The Year for Priests?

I noticed that Pope Benedict now blames the “Devil” for besmirching the “Year for Priests” with a renewed global explosion in sex abuse cases and accusations. I can only scratch my head and wonder where all this comes from. It reminds me of Rep. Tom Cole, R-OK, and Governor Rick Perry, R-TX, who called the Gulf oil spill an “act of God.”

Talk about shifting the blame!

In both cases, these tragedies are the acts of human beings, human beings who seek some form of self-gratification, or who don’t care about other human beings. It’s usually called “sin.”

But the “Year for Priests” might have been worthwhile had it been used to explore deeper questions about priesthood in the midst of church community. Granted, many priests, perhaps most, are good and even holy men, but they are part of a larger structure that cannot survive as it is in the 21st century.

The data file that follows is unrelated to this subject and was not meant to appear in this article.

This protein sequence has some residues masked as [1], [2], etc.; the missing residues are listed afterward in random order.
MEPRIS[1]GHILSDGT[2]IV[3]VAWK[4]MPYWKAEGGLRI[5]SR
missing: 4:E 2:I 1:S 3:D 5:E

We say: Charlottesville reveals the weeping wound of racism. What do we, the American Catholic faith community, do next? Read the editorial.

Questions that should have been asked at the highest levels include: Why the severe priest shortage? How does priestly ministry mesh with adult worshipping communities today? Is mandatory celibacy any kind of asset in the 21st century? And where are the women? Would the women even want to come, given the current state of the institution?

So I look at the proclaimed “Year for Priests,” now ending. And I wonder. What did it accomplish? Or worse yet: Did the average Catholic even notice?

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